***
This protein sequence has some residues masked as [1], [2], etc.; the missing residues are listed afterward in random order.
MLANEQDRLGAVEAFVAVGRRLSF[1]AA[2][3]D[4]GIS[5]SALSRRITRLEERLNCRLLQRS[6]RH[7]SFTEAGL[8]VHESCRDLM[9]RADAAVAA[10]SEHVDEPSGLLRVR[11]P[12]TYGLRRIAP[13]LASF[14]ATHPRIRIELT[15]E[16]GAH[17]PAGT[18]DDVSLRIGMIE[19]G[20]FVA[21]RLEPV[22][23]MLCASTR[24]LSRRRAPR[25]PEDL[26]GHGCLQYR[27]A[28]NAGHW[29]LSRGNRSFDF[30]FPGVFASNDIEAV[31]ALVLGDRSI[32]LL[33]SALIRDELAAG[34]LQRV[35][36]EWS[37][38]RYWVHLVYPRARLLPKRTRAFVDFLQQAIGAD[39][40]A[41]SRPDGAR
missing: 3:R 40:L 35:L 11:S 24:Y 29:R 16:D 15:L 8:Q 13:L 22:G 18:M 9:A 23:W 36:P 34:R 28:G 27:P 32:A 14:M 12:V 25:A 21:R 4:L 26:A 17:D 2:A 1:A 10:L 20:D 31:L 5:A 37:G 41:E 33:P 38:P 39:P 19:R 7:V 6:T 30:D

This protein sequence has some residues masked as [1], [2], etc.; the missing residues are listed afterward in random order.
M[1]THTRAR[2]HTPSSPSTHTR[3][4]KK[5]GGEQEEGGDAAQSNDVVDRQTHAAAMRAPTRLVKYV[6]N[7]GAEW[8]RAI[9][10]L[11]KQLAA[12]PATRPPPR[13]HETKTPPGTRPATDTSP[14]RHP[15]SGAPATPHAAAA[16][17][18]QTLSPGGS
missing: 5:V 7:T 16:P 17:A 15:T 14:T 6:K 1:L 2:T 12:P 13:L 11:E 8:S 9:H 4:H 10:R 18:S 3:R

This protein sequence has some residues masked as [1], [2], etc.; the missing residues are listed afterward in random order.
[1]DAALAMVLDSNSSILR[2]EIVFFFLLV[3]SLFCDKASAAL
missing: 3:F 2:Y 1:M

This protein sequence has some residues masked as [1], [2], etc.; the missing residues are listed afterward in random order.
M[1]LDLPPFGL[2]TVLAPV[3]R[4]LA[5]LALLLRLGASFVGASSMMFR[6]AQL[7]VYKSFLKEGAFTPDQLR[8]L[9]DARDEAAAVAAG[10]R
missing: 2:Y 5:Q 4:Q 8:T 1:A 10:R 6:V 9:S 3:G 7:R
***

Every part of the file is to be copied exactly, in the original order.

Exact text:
This protein sequence has some residues masked as [1], [2], etc.; the missing residues are listed afterward in random order.
MLANEQDRLGAVEAFVAVGRRLSF[1]AA[2][3]D[4]GIS[5]SALSRRITRLEERLNCRLLQRS[6]RH[7]SFTEAGL[8]VHESCRDLM[9]RADAAVAA[10]SEHVDEPSGLLRVR[11]P[12]TYGLRRIAP[13]LASF[14]ATHPRIRIELT[15]E[16]GAH[17]PAGT[18]DDVSLRIGMIE[19]G[20]FVA[21]RLEPV[22][23]MLCASTR[24]LSRRRAPR[25]PEDL[26]GHGCLQYR[27]A[28]NAGHW[29]LSRGNRSFDF[30]FPGVFASNDIEAV[31]ALVLGDRSI[32]LL[33]SALIRDELAAG[34]LQRV[35][36]EWS[37][38]RYWVHLVYPRARLLPKRTRAFVDFLQQAIGAD[39][40]A[41]SRPDGAR
missing: 3:R 40:L 35:L 11:S 24:Y 29:R 16:D 15:L 8:Q 13:L 22:G 18:M 9:A 23:W 36:P 34:R 28:G 27:P 32:A 14:M 12:V 25:A 21:R 4:L 26:A 17:D 2:A 1:A 10:L 20:D 31:L 5:A 37:G 41:E 33:P 38:P 39:P 19:R 7:V 6:T 30:D

This protein sequence has some residues masked as [1], [2], etc.; the missing residues are listed afterward in random order.
M[1]THTRAR[2]HTPSSPSTHTR[3][4]KK[5]GGEQEEGGDAAQSNDVVDRQTHAAAMRAPTRLVKYV[6]N[7]GAEW[8]RAI[9][10]L[11]KQLAA[12]PATRPPPR[13]HETKTPPGTRPATDTSP[14]RHP[15]SGAPATPHAAAA[16][17][18]QTLSPGGS
missing: 5:V 7:T 16:P 17:A 15:T 14:T 6:K 1:L 2:T 12:P 13:L 11:E 8:S 9:H 4:H 10:R 18:S 3:R

This protein sequence has some residues masked as [1], [2], etc.; the missing residues are listed afterward in random order.
[1]DAALAMVLDSNSSILR[2]EIVFFFLLV[3]SLFCDKASAAL
missing: 3:F 2:Y 1:M

This protein sequence has some residues masked as [1], [2], etc.; the missing residues are listed afterward in random order.
M[1]LDLPPFGL[2]TVLAPV[3]R[4]LA[5]LALLLRLGASFVGASSMMFR[6]AQL[7]VYKSFLKEGAFTPDQLR[8]L[9]DARDEAAAVAAG[10]R
missing: 2:Y 5:Q 4:Q 8:T 1:A 10:R 6:V 9:S 3:G 7:R